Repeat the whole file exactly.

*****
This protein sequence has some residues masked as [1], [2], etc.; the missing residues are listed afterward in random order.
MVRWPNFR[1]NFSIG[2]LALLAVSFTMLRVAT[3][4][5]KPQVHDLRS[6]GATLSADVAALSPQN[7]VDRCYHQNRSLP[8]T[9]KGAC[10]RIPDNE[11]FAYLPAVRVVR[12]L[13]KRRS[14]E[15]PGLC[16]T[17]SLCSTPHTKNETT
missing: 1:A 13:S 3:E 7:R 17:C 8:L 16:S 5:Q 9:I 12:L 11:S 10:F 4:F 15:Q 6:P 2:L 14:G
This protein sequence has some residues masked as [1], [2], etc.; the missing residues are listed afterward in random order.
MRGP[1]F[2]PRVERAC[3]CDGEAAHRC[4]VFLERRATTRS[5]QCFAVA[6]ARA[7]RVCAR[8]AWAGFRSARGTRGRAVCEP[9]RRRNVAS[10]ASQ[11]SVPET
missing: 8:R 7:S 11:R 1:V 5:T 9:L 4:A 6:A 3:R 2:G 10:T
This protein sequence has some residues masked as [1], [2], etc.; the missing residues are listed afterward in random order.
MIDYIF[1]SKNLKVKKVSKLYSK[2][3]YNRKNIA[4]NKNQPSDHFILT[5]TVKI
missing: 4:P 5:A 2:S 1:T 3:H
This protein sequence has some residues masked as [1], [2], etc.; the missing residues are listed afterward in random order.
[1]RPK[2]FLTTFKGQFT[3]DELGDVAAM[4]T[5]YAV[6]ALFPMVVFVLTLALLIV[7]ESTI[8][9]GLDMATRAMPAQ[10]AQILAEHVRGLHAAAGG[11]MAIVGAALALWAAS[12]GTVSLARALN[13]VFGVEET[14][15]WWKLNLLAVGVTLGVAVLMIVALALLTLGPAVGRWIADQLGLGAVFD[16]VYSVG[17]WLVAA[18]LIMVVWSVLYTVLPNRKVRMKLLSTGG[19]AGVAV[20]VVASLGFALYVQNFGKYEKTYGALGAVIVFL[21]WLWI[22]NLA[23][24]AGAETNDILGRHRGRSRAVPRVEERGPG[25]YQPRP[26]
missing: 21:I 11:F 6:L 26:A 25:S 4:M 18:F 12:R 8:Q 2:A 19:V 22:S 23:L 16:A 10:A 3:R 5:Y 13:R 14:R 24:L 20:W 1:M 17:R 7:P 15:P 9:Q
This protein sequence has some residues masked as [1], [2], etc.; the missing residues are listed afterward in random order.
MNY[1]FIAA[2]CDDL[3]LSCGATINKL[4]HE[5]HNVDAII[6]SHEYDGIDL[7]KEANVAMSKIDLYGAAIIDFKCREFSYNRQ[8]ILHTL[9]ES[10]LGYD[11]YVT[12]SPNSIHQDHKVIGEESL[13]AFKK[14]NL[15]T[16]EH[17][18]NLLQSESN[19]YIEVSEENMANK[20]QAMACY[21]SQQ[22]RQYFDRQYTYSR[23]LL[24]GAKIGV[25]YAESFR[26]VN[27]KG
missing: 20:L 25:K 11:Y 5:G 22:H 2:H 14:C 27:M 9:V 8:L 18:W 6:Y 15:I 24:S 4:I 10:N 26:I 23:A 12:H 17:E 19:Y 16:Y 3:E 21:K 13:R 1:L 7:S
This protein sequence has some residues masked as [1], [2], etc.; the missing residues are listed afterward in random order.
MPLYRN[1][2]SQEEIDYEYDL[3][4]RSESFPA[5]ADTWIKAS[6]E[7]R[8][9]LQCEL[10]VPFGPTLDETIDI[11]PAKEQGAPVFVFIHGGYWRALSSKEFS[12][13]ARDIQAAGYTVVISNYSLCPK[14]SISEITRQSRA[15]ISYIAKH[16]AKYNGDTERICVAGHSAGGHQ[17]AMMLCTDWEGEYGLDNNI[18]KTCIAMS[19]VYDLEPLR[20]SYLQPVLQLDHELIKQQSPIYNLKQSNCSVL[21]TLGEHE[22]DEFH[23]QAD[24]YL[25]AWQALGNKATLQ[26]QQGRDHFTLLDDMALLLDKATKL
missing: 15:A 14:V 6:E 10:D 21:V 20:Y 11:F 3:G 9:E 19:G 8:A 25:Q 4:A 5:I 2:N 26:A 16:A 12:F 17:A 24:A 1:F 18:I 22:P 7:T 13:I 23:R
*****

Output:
This protein sequence has some residues masked as [1], [2], etc.; the missing residues are listed afterward in random order.
MVRWPNFR[1]NFSIG[2]LALLAVSFTMLRVAT[3][4][5]KPQVHDLRS[6]GATLSADVAALSPQN[7]VDRCYHQNRSLP[8]T[9]KGAC[10]RIPDNE[11]FAYLPAVRVVR[12]L[13]KRRS[14]E[15]PGLC[16]T[17]SLCSTPHTKNETT
missing: 1:A 13:S 3:E 7:R 17:C 8:L 16:S 5:Q 9:I 12:L 11:S 10:F 4:F 15:Q 6:P 2:L 14:G
This protein sequence has some residues masked as [1], [2], etc.; the missing residues are listed afterward in random order.
MRGP[1]F[2]PRVERAC[3]CDGEAAHRC[4]VFLERRATTRS[5]QCFAVA[6]ARA[7]RVCAR[8]AWAGFRSARGTRGRAVCEP[9]RRRNVAS[10]ASQ[11]SVPET
missing: 8:R 7:S 11:R 1:V 5:T 9:L 4:A 6:A 3:R 2:G 10:T
This protein sequence has some residues masked as [1], [2], etc.; the missing residues are listed afterward in random order.
MIDYIF[1]SKNLKVKKVSKLYSK[2][3]YNRKNIA[4]NKNQPSDHFILT[5]TVKI
missing: 4:P 5:A 2:S 1:T 3:H
This protein sequence has some residues masked as [1], [2], etc.; the missing residues are listed afterward in random order.
[1]RPK[2]FLTTFKGQFT[3]DELGDVAAM[4]T[5]YAV[6]ALFPMVVFVLTLALLIV[7]ESTI[8][9]GLDMATRAMPAQ[10]AQILAEHVRGLHAAAGG[11]MAIVGAALALWAAS[12]GTVSLARALN[13]VFGVEET[14][15]WWKLNLLAVGVTLGVAVLMIVALALLTLGPAVGRWIADQLGLGAVFD[16]VYSVG[17]WLVAA[18]LIMVVWSVLYTVLPNRKVRMKLLSTGG[19]AGVAV[20]VVASLGFALYVQNFGKYEKTYGALGAVIVFL[21]WLWI[22]NLA[23][24]AGAETNDILGRHRGRSRAVPRVEERGPG[25]YQPRP[26]
missing: 21:I 11:F 6:L 26:A 25:S 4:M 18:F 12:R 8:Q 2:A 19:V 22:S 23:L 16:A 10:A 3:R 5:Y 13:R 14:R 24:L 20:W 1:M 17:R 7:P 15:P 9:Q
This protein sequence has some residues masked as [1], [2], etc.; the missing residues are listed afterward in random order.
MNY[1]FIAA[2]CDDL[3]LSCGATINKL[4]HE[5]HNVDAII[6]SHEYDGIDL[7]KEANVAMSKIDLYGAAIIDFKCREFSYNRQ[8]ILHTL[9]ES[10]LGYD[11]YVT[12]SPNSIHQDHKVIGEESL[13]AFKK[14]NL[15]T[16]EH[17][18]NLLQSESN[19]YIEVSEENMANK[20]QAMACY[21]SQQ[22]RQYFDRQYTYSR[23]LL[24]GAKIGV[25]YAESFR[26]VN[27]KG
missing: 20:L 25:K 11:Y 5:G 22:H 2:H 14:C 27:M 9:V 8:L 18:W 6:Y 15:I 24:S 4:I 10:N 26:I 23:A 12:H 17:E 19:Y 16:Y 3:E 21:K 13:R 1:L 7:S
This protein sequence has some residues masked as [1], [2], etc.; the missing residues are listed afterward in random order.
MPLYRN[1][2]SQEEIDYEYDL[3][4]RSESFPA[5]ADTWIKAS[6]E[7]R[8][9]LQCEL[10]VPFGPTLDETIDI[11]PAKEQGAPVFVFIHGGYWRALSSKEFS[12][13]ARDIQAAGYTVVISNYSLCPK[14]SISEITRQSRA[15]ISYIAKH[16]AKYNGDTERICVAGHSAGGHQ[17]AMMLCTDWEGEYGLDNNI[18]KTCIAMS[19]VYDLEPLR[20]SYLQPVLQLDHELIKQQSPIYNLKQSNCSVL[21]TLGEHE[22]DEFH[23]QAD[24]YL[25]AWQALGNKATLQ[26]QQGRDHFTLLDDMALLLDKATKL
missing: 15:A 14:V 6:E 10:D 21:V 20:Y 11:F 3:G 9:E 19:G 8:A 25:Q 4:A 5:I 2:N 26:A 16:A 12:F 17:A 24:A 1:F 18:I 22:P 7:T 13:I 23:R